The start was clean and the racing very close, intense.  Zak Brown pulled out the big gun and kept it pointed at the back of my head from the word go.  I just managed to hold him off through the first kink in 5th gear before Shell Oil turn, by giving him no more than an eighth of an inch of room at the apex, but a mile later coming out of Druids my initial  blocking move was pointless as the 23 McLaren shot by like a Pistorius bullet down to the final 2nd gear turn.  Within a few laps a Ferrari spun wildly and inexplicably 400 yards past Cascade on a perfectly straight part of the track, almost taking Zak out.  Given Zak had put the Blackberry down a little more than 5 minutes before the race started, he was completely alert and focused, missing the Ferrari criss-crossing the track like in reverse.  He kept moving up as I moved back, damn him.  Two cars stole positions from me as I downshifted to miss the Ferrari and then we managed to hold the 25 Audi in place for the rest of the laps till the car in front of me burst into flames from over-exertion and started spraying oil all over the track and onto my windshield.  I'd luckily been called into the pits on that lap, so all felt cool till Matt and I had finished another good driver change and the mechanics came sprinting out with another tire in hand.  Not routine.

In British GT the pit stops require a driver change within a 25-35 minute window, but no refueling or tire changes are allowed.  Marcus the tire mechanic had spotted the left front at only 0.8 bar versus the normal range of 1.8 to 1.95 bar (yes, just like the Fahrenheit thing, the English prefer to measure tire pressure on a scale more in line with their Friday and Saturday night habits). So the quick decision was to use one of our Race 2 tires and get one with it.  Good decision, but not without an expensive time delay versus cars not changing a tire.  Ate 15 seconds up so Matt had to rejoin in P17, halfway down the field, while Zak's maniacal partner, Scotsman Glynn Geddie who keeps forgetting he hasn't been in a race car for 6 months, pounded his way relentlessly from P5 to close the gap on P4 and then 15 minutes from the end, passed a very greedy real estate owner (especially in Turn 1) in a Mercedes for P3.  An unbelievably good pro race developed from P4 to P8, all a tenth ot two apart and driving incredibly hard for passes.  More than 20 seconds behind Matt, and Matt Griffin in a Ferrari a car length ahead, pushed their way through mid-pack traffic and closed to within a hundred yards of the P4-P8 squad of drivers.  Without the flattish tire (which turned out to be a cracked wheel rim - no Richard Miens, rim, not rib), Matt surely would not have finished P10, but more likely P4 to P-5.  And that's not the worst tear that was shed in our garages.  A few laps from the end, with Glynn leaving the white Mercedes far in the dust, for some reason the 23 car's gear box decided to shut down, forcing the McLaren to lose all traction and drop back out of the points.  Not bad to be able to score points in a session with a flat tire that my superior driving skill was unable to detect at all.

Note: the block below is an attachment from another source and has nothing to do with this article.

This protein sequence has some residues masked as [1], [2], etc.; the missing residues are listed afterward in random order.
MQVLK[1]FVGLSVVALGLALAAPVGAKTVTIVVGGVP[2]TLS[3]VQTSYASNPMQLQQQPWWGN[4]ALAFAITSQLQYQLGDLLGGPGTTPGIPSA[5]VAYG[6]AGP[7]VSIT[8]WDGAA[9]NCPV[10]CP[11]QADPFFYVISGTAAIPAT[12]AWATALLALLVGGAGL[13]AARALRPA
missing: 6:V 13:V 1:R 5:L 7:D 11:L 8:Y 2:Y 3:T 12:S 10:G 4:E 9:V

United Autsports had both cars in the points, one of them heading for heavy metal on the podium, but it was not to be.  Only small ray of light was one Porsche was penalized for causing an ugly Turn 1 incident, so Matt and I moved up to P9 on a technicality.

Race 2:  started around 3 pm with Matt in P7, so his view of our Pit Babe's rear end was identical to mine in Race 1, except one spot closer to the green flag.  While these magnetically attractive devices are on hire to amplify the frequency of photographic opportunity for discriminating crowds, they are a huge distraction for drivers trying to unclutter their minds before a race, especially old ones.

It's amazing how violent and dangerous the start of a race appears from pit wall and how totally oblivious you are as the driver of the vehicle trying to lay claim to important real estate that will make for great stories and great positions later in the race.  This race, quite unlike the first, had all the pro drivers driving fantastic lap times, almost all of them flawlessly, but more of a processional affair than the non-pros all swiveling around like bobble-head dolls and doing manically stupid things to entertain the British crowds freezing their cold cross buns off out in this miserable weather.  With very few passes and almost no crashes (OK one or two mechanicals), Matt held firm in P6, but most others also held their position.  Gwynn had a tough starting spot in P17 so he was being held up by mid-filed traffic by at least a second or two a lap.